As I write it is just over a month since our friends Leo and Annabel were married in Oxford. In those few weeks they travelled to Texas and New Orleans, and flew up to New York, and flew back home again. Here, summer turned to autumn. With each night the streets grew twinklier, the leaves and temperature crisper.
In autumn dusk becomes my favourite time of the day. Some days, the days that I go into the city, I walk home from the tube, crossing Richmond Bridge and then cutting across Marble Hill park. On the corner by the church a purple smoke bush - in the summer a cloud of feathery pink - has darkened through mulberry and plum to scarlet. At this moment in the year, aside from the odd rose in a final flush, and the last few Japanese anemones, foliage takes centre stage in molten, flaming colours and streaks. The parks and gardens are vivid with colour, jewel-like berries, gleaming conkers, Japanese barberry 'rose glow' with its variegated leaves like Venetian marbled paper.
One morning I wake up and am, for a brief moment, completely disorientated. The light in our apartment is different; the bedroom is the warm colour of buttermilk rather than its usual clean, cold white. It takes me a few minutes to work out that the huge tree beyond the garden has turned a yellow lime, and the light in our living room, filtered through it, has taken on the same citrus-y glow. I stand out in the garden in my slippers with a mug of burning hot coffee and watch the steam drift up over the moss encrusted roof of the garden shed and into the sunlight.
In a week the temperature dips by several degrees. It is suddenly scarf weather. On cue Jess and I both get sick. For days on end I make the same supper - a clear soup of chopped vegetables, ginger, lemon and dill with a piece of baked fish nestled on top of a steaming pile of greenery. It's a bastardised version of Sarah Winward's 'Wilted Winter Greens' from The Kinfolk Table - essentially using up whatever vegetables are around, with a large, steaky chunk of white fish - the most cleansing, nourishing food in the world. One evening, I leave out the fish, and serve up the soup in deep bowls without much of the liquid, and then, to appease my husband who is clearly tiring of kale broth, a bread board stacked with piping croque monsieur straight from a hot pan, oozing melted gruyere and strong mustard (recipe via John Pawson & Annie Bell's Living and Eating). Lemon-clean soup and greasy fast food? A match made in heaven.
Back in September, our cutting garden was thick with cosmos and Californian poppies, larkspur, scabious, anemones and sweetpeas. We cut so many buckets that we had to use yoghurt pots for the overflow, rather than leave the last precious flowers of summer behind on the compost heap. A van load full came with us to Oxford where we took over our parents' house to prep for the wedding - flowers and plants gradually filling the sitting room until it was indistinguishable from a late summer garden.
Annabel was terribly strict with me about her bouquet. She wanted massed roses, something very simple, very small, and very cream. I pretty much stuck to the brief, with a couple of little exceptions - those Japanese anemones, and a few Juliet sweetpeas left on the vine. Silk streamer and lace ribbon to finish. She wore a beautiful sliver of a dress and looked an absolute picture.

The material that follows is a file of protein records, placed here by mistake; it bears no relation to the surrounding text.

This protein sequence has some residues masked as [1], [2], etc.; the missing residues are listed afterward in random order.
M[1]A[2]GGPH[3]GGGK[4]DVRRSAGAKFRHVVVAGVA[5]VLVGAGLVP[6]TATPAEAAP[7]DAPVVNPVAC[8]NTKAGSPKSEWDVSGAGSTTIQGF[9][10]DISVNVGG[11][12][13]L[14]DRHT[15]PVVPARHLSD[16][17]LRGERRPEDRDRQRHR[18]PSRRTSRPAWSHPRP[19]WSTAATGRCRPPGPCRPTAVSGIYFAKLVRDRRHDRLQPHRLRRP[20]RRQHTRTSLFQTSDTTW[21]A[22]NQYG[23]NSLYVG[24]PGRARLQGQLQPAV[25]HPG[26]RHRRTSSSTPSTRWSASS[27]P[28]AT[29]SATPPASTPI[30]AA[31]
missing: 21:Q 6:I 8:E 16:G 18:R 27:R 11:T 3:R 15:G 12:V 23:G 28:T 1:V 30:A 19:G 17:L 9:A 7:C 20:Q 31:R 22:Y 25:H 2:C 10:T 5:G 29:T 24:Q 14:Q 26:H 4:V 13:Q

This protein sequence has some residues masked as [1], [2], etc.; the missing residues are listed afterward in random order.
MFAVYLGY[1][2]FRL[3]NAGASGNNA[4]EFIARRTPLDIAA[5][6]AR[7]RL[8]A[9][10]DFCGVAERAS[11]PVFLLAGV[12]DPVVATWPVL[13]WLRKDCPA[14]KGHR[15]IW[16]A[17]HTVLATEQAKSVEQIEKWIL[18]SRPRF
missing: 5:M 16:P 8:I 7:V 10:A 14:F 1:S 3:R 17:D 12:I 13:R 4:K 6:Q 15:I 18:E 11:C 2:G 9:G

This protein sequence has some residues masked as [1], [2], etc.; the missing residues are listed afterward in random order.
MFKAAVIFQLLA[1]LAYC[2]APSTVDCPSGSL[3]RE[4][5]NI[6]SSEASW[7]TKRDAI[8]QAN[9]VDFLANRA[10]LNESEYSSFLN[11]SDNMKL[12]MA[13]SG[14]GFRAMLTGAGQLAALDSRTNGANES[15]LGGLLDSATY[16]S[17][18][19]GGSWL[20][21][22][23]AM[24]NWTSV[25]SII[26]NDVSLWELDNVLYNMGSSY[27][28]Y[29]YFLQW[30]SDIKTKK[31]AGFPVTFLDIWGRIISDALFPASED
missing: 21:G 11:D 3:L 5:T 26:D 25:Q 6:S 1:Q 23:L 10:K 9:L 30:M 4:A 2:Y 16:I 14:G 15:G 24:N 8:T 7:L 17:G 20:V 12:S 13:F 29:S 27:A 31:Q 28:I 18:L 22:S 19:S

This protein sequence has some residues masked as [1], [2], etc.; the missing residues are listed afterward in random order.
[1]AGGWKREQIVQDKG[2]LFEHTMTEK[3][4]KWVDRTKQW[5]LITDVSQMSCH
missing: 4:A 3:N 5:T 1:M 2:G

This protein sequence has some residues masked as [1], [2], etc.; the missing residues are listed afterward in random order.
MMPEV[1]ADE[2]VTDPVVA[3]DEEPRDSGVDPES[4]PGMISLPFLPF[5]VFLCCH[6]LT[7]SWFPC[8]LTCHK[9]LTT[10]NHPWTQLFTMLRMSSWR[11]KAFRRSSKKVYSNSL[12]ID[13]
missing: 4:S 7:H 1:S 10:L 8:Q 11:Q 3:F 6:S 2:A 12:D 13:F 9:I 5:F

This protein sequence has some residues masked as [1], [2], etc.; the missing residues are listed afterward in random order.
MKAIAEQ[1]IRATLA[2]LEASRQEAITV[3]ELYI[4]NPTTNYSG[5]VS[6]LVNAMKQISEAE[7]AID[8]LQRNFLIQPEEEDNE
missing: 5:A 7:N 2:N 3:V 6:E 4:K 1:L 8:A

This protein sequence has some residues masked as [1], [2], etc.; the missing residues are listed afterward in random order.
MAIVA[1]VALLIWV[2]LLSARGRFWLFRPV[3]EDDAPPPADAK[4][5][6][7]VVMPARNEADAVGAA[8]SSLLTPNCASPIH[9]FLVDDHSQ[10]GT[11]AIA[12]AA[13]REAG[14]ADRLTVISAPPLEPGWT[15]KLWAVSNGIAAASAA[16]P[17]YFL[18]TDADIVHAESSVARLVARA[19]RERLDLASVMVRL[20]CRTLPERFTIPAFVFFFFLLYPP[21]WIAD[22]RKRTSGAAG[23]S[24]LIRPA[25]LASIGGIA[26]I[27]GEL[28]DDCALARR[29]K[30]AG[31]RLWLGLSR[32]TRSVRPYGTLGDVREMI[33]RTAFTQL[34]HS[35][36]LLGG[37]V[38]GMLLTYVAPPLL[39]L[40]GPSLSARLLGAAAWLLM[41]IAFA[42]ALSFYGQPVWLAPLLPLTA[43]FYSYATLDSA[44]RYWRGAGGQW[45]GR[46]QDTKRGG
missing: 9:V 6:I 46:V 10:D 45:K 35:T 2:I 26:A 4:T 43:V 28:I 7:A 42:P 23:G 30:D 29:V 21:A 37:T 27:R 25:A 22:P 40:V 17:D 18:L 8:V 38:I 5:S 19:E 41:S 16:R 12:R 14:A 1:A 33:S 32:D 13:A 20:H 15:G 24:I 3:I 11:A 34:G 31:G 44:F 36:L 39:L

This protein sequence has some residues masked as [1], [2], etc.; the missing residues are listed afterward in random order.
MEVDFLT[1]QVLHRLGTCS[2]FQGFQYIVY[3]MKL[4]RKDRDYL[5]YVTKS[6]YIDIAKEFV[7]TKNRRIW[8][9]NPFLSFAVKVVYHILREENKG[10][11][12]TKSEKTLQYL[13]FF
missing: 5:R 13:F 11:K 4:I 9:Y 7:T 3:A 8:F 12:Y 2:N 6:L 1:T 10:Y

It was a very emotional wedding. I sat and watched my friends become man and wife, seated between the two best men who wept unselfconsciously thoughout, passing a handkerchief backwards and forwards between them. Snivelling at weddings is infectious, and I am rather partial to a bit of group tear-shedding myself - plus the bride is half Italian, so it went with the territory. As a bridesmaid and the florist, I had on two hats, so as soon as we had toasted the new bride and groom Jess and I tore back across town in the van to attend to the flowers for the evening do. Flowering in a figure-hugging forties number and four inch heels is no mean feat, I can tell you.
Dinner was c/o The Magdalen Arms in East Oxford. We had an hour to place the arrangements, tweak and fill, and we sprinkled late summer fruits along the tables, with tall tapered candles in pale pink, burgundy and cream, set in antique brass candlesticks. The space had a moody French bistro feel that afternoon after the rain, scents and sounds of cooking from the open kitchen, waitresses laying the tables and straightening napkins, and the dim lighting and library-red interiors were the perfect backdrop to that delectable, fruity palette of flowers and fruit scattered along the tables. Even now, I can remember those flowers in almost forensic detail - the cafe latte roses, each like a perfect individual mousse; flowers masquerading as dessert.
It isn't often that we attend the events that we work on. Doing your job for people you love is a rare treat - witnessing the effect throughout the day and night; so often, of course, you leave before the party is underway. During dinner - the most delicious antipasti, followed by the sharing platters of succulent lamp and beef that The Maggie does so well - I had a vantage point across the room filled with conversation and emotion, that peculiar cocktail of relief, togetherness and elation that follows a wedding, glasses sparkling, candlelight flickering. The flowers were truly a gathering of the bounty of an English garden in early autumn, and I was proud of them, that they had been carefully sourced, many grown by us from seed, and that they accompanied perfectly the warm commotion of that happy evening, the Bacchanalian feast of food, the busy restaurant and candlelit faces. It was a rare, brief moment of genuine job satisfaction. Followed by whiskey and dancing at another Oxford institution, The Rusty Bicycle, bedecked with garden roses, dahlias and wild clematis.